Higher level uses, particularly recycling of lubricant-to-lubricant, involve considerable investments in technology and infrastructure. Such investments cannot be justified in the present global economic settings in the oil industry. Nevertheless, the lubricant-to-lubricant option carries a strong emotive and sustainability argument. Environment Australia (EA) has commissioned consultants to carry out a full lifecycle analysis (LCA) of each of the major end-uses for recycled oil. This LCA will quantify the environmental costs and benefits associated with each major reuse option. This information will be useful in structuring industry transitional assistance.

A robust and resilient market for waste and used oil should encompass a variety of end uses - there is no one 'best' sink for used oils.

VI Options for Implementing the Comprehensive Product Stewardship System

CPSS options that emphasise a market based approach, in particular, require reuse and recycling markets that are robust, dynamic and flexible. This predicates that a variety of end-uses is preferable, and that consideration needs to be given to the geographic location of these recycling facilities.

The European Union (EU) offers the longest standing attempt to enforce a degree of product stewardship for oil. Many, although not all, EU countries impose a levy on virgin product to fund recycling with joint industry Government boards overseeing day to day operations.

South Africa offers an interesting variation on this with a totally voluntary set-up (the Rose Foundation) being initiated and organised by the 17 major lubricant marketeers in that country. The Rose Foundation approach as practiced in South Africa is not felt to be the most appropriate and effective manner to address waste oil issues in Australia. The EU approach of underpinning legislation is seen as preferable.

With underpinning Commonwealth legislation three main options exist: specific performance ('command and control'), a levy system, or a tradeable certificate system. A hybrid system incorporating the better qualities of each is also worth investigation.

A product stewardship system is most effective when added value, for example, through a levy on virgin lubricating products, is captured and held within the system. Additionally, product stewardship principles would dictate that the product stewards (in this case lubricant Producers) should put in that added value.

Each model assumes the existence of a Regulator. This is a mechanism to set, audit, adjust and monitor prices of the levy, certificates, determine standards, and promote and foster the achievement of the CPSS for waste oil.

A specific performance arrangement, often called 'command and control', is a purely legislative response to the challenge of instituting a CPSS. The Government has already indicated that a degree of underpinning specific purpose legislation will be required with whatever CPSS option is ultimately adopted. However, legislation on its own, with no link to economic instruments or market forces, is felt to be an ineffective and inefficient method to achieve product stewardship. It would be very cumbersome to enforce compliance, difficult to assess performance, and virtually impossible to require Producers to assume the costs (environmental and economic) of proper reuse or recycling of waste oil.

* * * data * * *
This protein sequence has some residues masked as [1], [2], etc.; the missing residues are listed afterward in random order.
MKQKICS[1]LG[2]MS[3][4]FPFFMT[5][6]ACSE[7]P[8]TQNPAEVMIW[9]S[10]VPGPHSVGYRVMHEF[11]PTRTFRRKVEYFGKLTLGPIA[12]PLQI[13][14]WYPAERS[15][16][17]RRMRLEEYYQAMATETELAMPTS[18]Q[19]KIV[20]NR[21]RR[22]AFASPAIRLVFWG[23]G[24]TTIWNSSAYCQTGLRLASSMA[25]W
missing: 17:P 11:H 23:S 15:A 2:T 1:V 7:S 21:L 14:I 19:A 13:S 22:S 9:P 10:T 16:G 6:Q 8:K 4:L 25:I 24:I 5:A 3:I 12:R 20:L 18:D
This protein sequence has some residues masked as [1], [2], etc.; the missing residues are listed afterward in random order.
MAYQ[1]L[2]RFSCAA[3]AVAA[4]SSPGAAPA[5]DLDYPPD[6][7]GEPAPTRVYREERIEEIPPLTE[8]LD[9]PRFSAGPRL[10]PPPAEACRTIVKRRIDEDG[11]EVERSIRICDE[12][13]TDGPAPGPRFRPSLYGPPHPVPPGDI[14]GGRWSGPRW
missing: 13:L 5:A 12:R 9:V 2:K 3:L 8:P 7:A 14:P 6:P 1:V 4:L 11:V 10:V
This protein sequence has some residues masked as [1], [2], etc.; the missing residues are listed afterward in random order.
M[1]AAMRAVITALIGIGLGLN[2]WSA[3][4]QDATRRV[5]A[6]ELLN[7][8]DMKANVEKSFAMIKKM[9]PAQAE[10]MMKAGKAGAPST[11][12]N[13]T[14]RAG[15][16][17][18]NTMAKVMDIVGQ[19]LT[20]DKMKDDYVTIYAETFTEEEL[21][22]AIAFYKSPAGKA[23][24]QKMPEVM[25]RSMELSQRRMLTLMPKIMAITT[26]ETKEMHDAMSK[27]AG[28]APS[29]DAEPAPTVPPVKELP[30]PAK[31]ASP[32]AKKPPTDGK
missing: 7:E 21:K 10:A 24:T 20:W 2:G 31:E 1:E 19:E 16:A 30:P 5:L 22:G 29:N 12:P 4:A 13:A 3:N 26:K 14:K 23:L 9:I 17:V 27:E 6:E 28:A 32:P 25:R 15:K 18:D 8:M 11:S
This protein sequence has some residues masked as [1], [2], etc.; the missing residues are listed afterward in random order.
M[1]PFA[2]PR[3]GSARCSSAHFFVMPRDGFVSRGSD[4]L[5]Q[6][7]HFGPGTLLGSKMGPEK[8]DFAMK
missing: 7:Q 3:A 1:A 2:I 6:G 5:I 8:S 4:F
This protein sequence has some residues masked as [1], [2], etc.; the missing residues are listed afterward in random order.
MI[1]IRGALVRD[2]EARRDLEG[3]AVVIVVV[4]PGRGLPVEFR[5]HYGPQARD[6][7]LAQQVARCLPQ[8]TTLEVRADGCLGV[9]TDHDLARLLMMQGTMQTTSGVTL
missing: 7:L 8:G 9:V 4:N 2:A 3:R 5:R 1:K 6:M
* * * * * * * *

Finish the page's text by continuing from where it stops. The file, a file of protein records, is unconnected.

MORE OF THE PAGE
A levy system would entail Producers placing a price levy of 'X' cents per litre on new lubrication products. As the amount of product placed on the market by each Producer is known, the total levy payable by each Producer is also known and could be utilised by a Regulator in a number of ways. The levy could be paid to Collectors, to Recyclers, to secondary users, or to combinations of the three. Payments would be conditional upon meeting environmental and other standards. Each combination of payments would have differing effects on the market. The strengths of a levy system include transparency and simplicity. The disadvantages include the potential to foster anti-competitive behaviour and lowest common denominator reuse options, and the difficulty of setting and measuring a recycling target.

Under a tradeable certificate system, Producers are required to hold certificates that they have achieved, either directly or through a third party, by recycling a certain percentage of their new product. The Regulator issues the certificates to Recyclers who are undertaking appropriate and approved reuse activities. The Producers then need to purchase certificates from the Recycler to satisfy their product stewardship obligations. This adds value to the market which is captured internal to it. The disadvantages of a tradeable certificate system include its apparent complexity and a greater exposure to commercial risk by Producers. There may also be cash flow difficulties for a Recycler, based on the long accounting period needed to determine the certificate debt of the Producer. Advantages include a light legislative hand on the market, the capturing of greater value within the market, and the potential for new markets to arise. One of the more significant advantages is the ease and flexibility of setting and measuring recycling targets.